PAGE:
Capelin distribution across the north of Iceland during the February survey. Image: Hafró

The initial results of a second capelin survey carried out earlier this month by research vessel Árni Friðriksson and four commercial pelagic vessels has produced disappointing conclusions.

The survey took place from 1st to 9th February and the indications are that there is a 250,00 tonne spawning stock, without taking predation into account.

The bulk of capelin identified was on the Kolbeinsey Ridge as well as to the north-west and north-east of Iceland.

According to the Marine Research Institute, this is significantly under the level that would be required for a quota to be advised. Roughly another 150,000 tonnes would be needed before this could become a possibility, although the Institute has stated that there are grounds for a third survey and Árni Friðriksson embarked on this on 11th February. Commercial vessels will join in once the weather improves.

Pelagic exports

Iceland’s pelagic exports in recent years. Capelin is in black

Iceland’s exports of pelagic production was worth ISK50 billion last year, almost the same as the previous year. This takes into account that there was no capelin season last year, but fluctuations in currency exchange rates pushed up values in ISK terms, alongside which there was a general increase in demand and prices for pelagic products. As a result, rising prices and a favourable exchange rate balanced out the roughly 16% downturn in export volumes that were largely due to last year’s capelin failing to show up.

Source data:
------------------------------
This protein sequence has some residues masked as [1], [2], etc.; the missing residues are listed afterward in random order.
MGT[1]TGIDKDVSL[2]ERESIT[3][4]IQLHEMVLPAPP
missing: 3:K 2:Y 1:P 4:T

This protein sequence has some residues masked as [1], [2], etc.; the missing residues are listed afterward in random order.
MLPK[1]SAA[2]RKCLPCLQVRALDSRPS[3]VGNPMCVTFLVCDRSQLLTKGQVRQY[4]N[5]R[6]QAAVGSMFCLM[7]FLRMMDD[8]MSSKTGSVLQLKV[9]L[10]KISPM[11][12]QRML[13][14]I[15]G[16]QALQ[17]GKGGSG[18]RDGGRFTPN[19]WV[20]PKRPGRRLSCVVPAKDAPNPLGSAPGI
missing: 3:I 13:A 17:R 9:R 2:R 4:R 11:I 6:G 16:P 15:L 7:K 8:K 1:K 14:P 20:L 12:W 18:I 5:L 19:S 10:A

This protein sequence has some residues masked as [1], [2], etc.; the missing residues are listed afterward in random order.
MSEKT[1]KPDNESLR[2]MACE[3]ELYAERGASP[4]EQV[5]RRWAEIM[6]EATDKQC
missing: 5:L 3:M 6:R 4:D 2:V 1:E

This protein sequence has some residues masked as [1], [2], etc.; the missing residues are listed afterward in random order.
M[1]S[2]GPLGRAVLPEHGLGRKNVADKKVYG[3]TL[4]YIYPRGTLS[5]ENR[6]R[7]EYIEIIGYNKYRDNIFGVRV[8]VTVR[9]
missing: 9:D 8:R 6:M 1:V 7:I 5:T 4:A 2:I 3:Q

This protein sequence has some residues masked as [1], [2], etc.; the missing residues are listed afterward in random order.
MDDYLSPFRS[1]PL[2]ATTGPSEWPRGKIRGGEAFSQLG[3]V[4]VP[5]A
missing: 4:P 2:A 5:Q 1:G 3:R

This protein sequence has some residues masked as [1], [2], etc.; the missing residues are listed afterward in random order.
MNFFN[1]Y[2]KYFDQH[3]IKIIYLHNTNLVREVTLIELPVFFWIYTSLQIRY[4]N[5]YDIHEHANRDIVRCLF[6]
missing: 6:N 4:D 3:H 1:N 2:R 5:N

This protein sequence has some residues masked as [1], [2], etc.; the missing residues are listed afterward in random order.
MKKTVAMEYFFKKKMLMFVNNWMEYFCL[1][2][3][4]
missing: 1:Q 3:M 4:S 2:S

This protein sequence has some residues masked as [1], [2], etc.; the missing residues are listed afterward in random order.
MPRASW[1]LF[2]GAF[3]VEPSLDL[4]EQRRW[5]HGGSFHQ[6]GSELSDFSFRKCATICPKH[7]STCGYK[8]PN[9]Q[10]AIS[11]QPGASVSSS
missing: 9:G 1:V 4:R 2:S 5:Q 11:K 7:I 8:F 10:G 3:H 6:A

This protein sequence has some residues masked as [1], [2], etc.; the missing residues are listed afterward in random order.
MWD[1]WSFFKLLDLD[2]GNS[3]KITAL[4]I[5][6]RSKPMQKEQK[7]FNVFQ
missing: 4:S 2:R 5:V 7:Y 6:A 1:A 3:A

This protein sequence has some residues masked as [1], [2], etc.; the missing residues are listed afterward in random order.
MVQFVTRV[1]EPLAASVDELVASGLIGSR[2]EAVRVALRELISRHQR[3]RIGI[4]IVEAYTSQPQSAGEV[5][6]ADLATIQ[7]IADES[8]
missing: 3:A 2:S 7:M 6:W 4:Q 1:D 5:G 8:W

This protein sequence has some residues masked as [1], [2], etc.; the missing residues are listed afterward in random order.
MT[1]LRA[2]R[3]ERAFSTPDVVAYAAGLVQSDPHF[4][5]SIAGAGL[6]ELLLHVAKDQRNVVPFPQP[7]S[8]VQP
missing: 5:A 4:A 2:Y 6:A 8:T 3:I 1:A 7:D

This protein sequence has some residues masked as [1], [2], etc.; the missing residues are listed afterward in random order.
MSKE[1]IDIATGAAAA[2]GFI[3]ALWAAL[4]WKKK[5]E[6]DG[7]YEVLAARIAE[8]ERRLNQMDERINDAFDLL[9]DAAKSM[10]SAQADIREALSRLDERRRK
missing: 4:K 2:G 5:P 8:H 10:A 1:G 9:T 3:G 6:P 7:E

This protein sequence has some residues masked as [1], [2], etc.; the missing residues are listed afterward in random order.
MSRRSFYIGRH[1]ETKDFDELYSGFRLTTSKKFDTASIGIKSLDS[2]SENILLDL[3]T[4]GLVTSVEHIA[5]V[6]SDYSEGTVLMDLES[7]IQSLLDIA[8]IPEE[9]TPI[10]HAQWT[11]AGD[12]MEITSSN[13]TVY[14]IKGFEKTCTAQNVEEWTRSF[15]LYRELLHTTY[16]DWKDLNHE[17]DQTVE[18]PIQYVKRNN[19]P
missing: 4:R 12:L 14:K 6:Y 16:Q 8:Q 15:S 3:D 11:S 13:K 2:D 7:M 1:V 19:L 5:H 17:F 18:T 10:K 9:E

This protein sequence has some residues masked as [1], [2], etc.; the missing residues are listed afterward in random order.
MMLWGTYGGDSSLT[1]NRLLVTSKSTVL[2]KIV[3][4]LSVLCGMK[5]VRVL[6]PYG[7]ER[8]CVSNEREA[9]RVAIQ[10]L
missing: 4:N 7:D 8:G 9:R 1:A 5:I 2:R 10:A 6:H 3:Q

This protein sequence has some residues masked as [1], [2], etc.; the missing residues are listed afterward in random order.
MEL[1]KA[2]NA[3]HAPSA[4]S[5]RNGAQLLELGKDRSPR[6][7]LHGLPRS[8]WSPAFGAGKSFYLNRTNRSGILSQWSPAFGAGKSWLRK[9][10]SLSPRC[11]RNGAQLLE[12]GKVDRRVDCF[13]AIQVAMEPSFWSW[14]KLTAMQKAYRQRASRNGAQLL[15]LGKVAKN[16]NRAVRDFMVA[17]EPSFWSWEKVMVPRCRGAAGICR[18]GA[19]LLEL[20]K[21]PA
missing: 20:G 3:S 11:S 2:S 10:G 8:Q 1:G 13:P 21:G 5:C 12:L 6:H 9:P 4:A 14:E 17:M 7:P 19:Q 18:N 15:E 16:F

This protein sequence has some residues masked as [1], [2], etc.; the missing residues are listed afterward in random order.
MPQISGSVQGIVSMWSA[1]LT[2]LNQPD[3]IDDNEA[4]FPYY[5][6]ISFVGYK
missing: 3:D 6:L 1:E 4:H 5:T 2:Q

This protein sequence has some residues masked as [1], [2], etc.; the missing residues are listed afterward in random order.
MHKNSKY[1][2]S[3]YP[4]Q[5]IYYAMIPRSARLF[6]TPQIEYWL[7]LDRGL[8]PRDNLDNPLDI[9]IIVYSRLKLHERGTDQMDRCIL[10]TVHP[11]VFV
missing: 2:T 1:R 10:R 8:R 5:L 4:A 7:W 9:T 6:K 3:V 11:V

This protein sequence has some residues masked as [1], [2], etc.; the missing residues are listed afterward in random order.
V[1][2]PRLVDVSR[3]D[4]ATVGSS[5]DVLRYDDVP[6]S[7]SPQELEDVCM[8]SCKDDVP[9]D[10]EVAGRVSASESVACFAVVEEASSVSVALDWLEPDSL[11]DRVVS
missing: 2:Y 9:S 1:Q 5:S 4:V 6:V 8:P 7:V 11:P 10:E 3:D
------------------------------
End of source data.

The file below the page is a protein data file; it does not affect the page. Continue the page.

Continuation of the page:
Export values of capelin products last year came to ISK8.40 billion, due to sales of production from the previous season. As stockpiles have been largely exhausted, this situation won’t be repeated this year – so hopes are pinned on enough capelin being located for at least something of a 2020 capelin season.